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FCC rules Comcast throttling illegal

updated 12:50 pm EDT, Fri August 1, 2008

FCC Rules on Comcast

The Federal Communications Commission today formally ruled that Comcast's traffic throttling practices were illegal, setting a precedent for US Internet providers. The decision acts on a recent report of the FCC's plans and requires that the the cable company stop the filtering it has used so far, which uses a Sandvine program that automatically breaks the connection between Comcast users and others running BitTorrent clients and certain peer-to-peer software. The ruling also requires that Comcast disclose how it performs any future throttling, which the provider already plans to do but in a more general form.

The FCC bases its decision largely on a non-binding 2005 statement that high-speed Internet access should be open and widely available, a framework that both the FCC and advocates have said establishes a basis for net neutrality that gives all content the same level of access. By punishing certain forms of file sharing traffic simply through their format, Comcast is violating the principle of that statement, critics charge.

Voting for the ruling resulted in a narrow 3-2 decision that saw significant opposition from FCC chairman Kevin Martin's fellow Republicans in the Commission as well as repeated opposition from Comcast itself. The telecoms firm first denied its throttling practice but has since been forced to acknowledge its existence, now claiming it to be a "reasonable" measure to prevent heavy downloaders from bogging down the rest of the network.

A statement issued by Comcast in the wake of the ruling tries to minimize the perceived impact of throttling, saying that it engages only in "very limited" management of peer-to-peer uploads and says that the "overwhelming majority" of traffic is unaffected. The firm also points to its partnerships with BitTorrent and other companies, though these were formed primarily after Comcast's secret throttling methods were exposed.

Martin has added that Comcast's clear attempt to hide and deny its behavior made the offense especially serious.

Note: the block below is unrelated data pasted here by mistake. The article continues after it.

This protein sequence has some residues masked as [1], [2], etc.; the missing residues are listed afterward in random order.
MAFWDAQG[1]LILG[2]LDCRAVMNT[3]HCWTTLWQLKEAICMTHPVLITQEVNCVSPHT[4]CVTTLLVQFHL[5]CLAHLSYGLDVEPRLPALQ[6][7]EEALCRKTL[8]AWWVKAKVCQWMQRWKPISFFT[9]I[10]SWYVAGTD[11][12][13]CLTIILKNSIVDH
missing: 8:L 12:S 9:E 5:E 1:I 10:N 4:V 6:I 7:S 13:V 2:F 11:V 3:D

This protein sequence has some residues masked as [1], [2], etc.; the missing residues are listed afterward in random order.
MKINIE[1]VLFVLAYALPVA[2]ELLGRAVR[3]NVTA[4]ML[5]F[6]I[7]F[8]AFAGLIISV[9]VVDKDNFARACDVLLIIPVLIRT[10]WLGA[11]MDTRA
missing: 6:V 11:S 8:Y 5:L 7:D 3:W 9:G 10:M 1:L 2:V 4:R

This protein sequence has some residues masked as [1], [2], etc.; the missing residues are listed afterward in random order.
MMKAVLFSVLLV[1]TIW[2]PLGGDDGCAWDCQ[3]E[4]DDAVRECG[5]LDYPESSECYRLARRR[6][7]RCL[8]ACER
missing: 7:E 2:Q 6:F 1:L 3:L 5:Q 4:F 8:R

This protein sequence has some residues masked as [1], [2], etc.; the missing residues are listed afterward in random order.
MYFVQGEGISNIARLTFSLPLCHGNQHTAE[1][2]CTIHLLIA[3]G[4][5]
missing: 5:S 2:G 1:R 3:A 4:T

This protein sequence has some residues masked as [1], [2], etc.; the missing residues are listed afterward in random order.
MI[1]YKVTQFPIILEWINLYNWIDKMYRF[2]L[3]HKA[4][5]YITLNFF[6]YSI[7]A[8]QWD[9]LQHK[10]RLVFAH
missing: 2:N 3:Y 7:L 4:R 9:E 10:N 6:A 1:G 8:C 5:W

While the FCC's move has been criticized for the absence of a financial penalty, it nonetheless sets a precedent that may see similar penalties launched against other American providers that either slow down certain types of traffic or else favor traffic to others, such as a company's own websites. Cox and other providers are suspected as following in Comcast's footsteps.

by MacNN Staff



  1. George3

    Joined: Dec 1969


    Big Business & Politics

    "3-2 decision that saw significant opposition from FCC chairman Kevin Martin's fellow Republicans in the Commission as well as repeated opposition from Comcast itself."

    Republicons always looking out for the little guy - NOT.

  1. FastAMX79

    Joined: Dec 1969



    How much will they (Comcast)pay in fees for being found guilty?

    Oh wait... they won't. So what's the point of this? If Comcast isn't found accountable, what will stop them from doing it again? How will they be punished?

    To me it seems like a big puppet show...

  1. testudo

    Joined: Dec 1969


    republicans and fees

    Kevin Martin himself is a republican, so don't bundle them all into the same hat.

    As for fines, they're being forced to inform their customers of what they're doing.

    But it's hard to justify fining them for something that was, at worst, against some vague non-binding resolution.

  1. horvatic

    Joined: Dec 1969



    EXCELLENT! One for the consumers finally!
    If we pay for service, we should get the service we paid for as promised. If Comcast was able to continue throttling then all the internet providers could promise you the moon and yet only give you dial up speeds or a little higher. It would be like a car dealer selling you what looks like a ferrari yet it would only go as fast a a Yugo. To me that sounds like Fraud so I'm glad they found Comcast in violation so none of the other service providers get any funny ideas.

  1. zaghahzag

    Joined: Dec 1969


    hey comcast:

    you suck.

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